Under the Empyrean Sky

Floating havens above a corn filled landscape
Corn on the mob


Corn. Sweet, wholesome, goodness.

Right? Wrong.

Not in the world of Cael McAvoy, his family and neighbours.

Their hardscrabble settlement of Boxelder is besieged by corn. ‘Hiriam’s Golden Wonder’, a genetically modified version of the plant dominates everything about life in the town and far beyond it – an area known as The Heartland.

What lies beyond very few people know. Schools have been abolished, travel is forbidden.

The Heartland, and its people, exists solely to provide processed corn products, fuel and raw material to The Empyrean – whose floating cities (flotillas) pass across the sky-high above Cael and Boxelder.

‘Where would the Heartlanders be without the Empyrean watching over them? Without Empyrean science, without guidance, without a system of order in place?’ says an Empyrean representative.

Cael on the other hand sees the same situation as ‘callous control’ with a ‘crushing grip’. Like the stereotypical teenager Cael is angry at pretty much everything. Unlike most teenagers he has very good reason. He can look ahead to nothing but endless days of working in the corn processing facility. His job will be allocated, his wife will be chosen, his whole future decided without any say on his part – ‘that’s life in the Heartland’ as the saying goes.

The Heartlanders best case scenario is to survive as virtual serfs for as long as possible. How long that will be is debatable, but life will most likely be relatively short and death comes in many forms – accidents and  back-breaking toil might be the sweetest release, a merciful way to avoid the cruel tumours and sicknesses caused by chemically contaminated land, water and food.

Cael is furious too at his father, Arthur ‘Pops’ McAvoy, who seems to placidly accept his lot without objection. He works at the processing plant, with a deformed hip to show for his troubles. Cael’s mother is an invalid hovering at the edge of consciousness, her body completely ravaged by tumours. Merelda his sister regularly runs away, endangering the family’s already precarious existence by threatening to draw the attention of the town’s Empyrean Overseers, or ‘Babysitters’ as they are derisively called by the Heartlanders.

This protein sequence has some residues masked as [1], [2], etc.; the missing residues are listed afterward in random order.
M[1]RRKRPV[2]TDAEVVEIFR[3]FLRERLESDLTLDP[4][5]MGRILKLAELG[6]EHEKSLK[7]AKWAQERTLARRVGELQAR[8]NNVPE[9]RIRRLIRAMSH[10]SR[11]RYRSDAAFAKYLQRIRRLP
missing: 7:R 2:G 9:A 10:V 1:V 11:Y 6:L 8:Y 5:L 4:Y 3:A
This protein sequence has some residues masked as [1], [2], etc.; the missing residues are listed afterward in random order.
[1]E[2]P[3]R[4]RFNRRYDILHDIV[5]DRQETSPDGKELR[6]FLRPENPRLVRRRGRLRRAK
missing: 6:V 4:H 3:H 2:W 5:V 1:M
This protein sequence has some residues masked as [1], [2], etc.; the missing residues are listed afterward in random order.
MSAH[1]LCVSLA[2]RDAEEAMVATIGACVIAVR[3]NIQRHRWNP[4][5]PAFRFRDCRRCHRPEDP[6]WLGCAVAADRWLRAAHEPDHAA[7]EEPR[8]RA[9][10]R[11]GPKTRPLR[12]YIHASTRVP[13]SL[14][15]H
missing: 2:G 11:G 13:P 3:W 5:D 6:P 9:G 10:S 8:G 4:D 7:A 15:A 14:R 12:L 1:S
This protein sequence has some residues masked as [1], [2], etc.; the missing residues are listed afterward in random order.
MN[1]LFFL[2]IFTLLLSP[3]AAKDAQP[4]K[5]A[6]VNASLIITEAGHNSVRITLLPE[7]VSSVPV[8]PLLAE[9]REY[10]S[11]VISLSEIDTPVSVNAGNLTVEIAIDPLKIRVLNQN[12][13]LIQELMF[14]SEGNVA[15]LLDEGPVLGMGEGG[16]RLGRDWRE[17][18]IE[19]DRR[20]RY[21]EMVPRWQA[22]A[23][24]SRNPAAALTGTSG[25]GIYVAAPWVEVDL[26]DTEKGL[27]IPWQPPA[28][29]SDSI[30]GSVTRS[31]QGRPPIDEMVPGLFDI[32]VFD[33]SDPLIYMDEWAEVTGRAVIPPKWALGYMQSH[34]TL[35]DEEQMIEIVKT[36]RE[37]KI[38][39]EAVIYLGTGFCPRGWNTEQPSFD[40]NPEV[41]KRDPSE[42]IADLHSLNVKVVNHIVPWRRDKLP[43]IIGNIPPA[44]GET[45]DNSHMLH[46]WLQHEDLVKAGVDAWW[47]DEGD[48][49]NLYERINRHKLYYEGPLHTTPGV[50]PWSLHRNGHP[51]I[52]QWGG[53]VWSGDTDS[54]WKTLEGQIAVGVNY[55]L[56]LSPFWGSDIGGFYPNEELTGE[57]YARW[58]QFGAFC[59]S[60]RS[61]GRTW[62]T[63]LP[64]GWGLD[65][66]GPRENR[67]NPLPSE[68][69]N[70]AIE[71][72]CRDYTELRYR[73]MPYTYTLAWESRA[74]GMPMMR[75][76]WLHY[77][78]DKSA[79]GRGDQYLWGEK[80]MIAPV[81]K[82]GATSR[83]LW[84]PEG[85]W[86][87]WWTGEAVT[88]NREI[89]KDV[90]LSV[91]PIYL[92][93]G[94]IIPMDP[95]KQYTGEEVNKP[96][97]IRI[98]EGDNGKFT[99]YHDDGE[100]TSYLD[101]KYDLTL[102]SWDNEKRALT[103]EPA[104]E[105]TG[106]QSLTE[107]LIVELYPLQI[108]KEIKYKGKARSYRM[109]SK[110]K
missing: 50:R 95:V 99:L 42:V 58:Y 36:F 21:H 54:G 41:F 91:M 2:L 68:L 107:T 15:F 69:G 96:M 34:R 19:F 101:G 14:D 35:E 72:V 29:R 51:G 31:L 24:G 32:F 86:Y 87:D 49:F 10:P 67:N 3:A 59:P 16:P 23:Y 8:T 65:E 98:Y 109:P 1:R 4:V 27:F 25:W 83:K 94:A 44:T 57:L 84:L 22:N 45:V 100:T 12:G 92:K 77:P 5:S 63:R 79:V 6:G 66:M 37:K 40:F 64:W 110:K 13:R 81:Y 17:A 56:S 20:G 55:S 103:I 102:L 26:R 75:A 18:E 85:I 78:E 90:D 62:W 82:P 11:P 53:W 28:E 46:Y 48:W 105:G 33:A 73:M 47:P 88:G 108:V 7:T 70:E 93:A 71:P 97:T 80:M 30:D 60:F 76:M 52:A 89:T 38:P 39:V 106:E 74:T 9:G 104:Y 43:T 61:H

Scarcely anything exciting ever happens in Boxelder. The one source of fun and freedom for Cael and his friends – Lane Moreau, Rigo Codizo and Gwennie Shawcatch – is scavenging among the corn for salvageable parts of abandoned and broken machinery. They do this not on foot but using a boat – however this boat floats not on water but above the corn, using a rudimentary variety of the technology that keeps the massive Empyrean flotillas safely airborne. These enjoyable excursions along with their teenage freedom will end soon though – working full-time will leave them too tired or too ill for such jaunts.

Little seems set to change for Cael, his family and friends. Their paths are set, their fates ascertained. Yet not everything is as fixed as it might seem in the Heartland. Surprises and shocks are in store…..

Author Chuck Wendig frequently, articulately and very wittily offers excellent and well grounded advice on the theory of good writing at his terribleminds blog.  In Under The Empyrean Sky he has ably demonstrated in practice his own enviable talent in the art of not only good but compelling writing by producing a world which is familiar yet utterly different, a society with some recognisable features but many which astound and amaze, and a plot which never lets the reader take anything for granted.

A sterling example of matching wise words with deft deeds!




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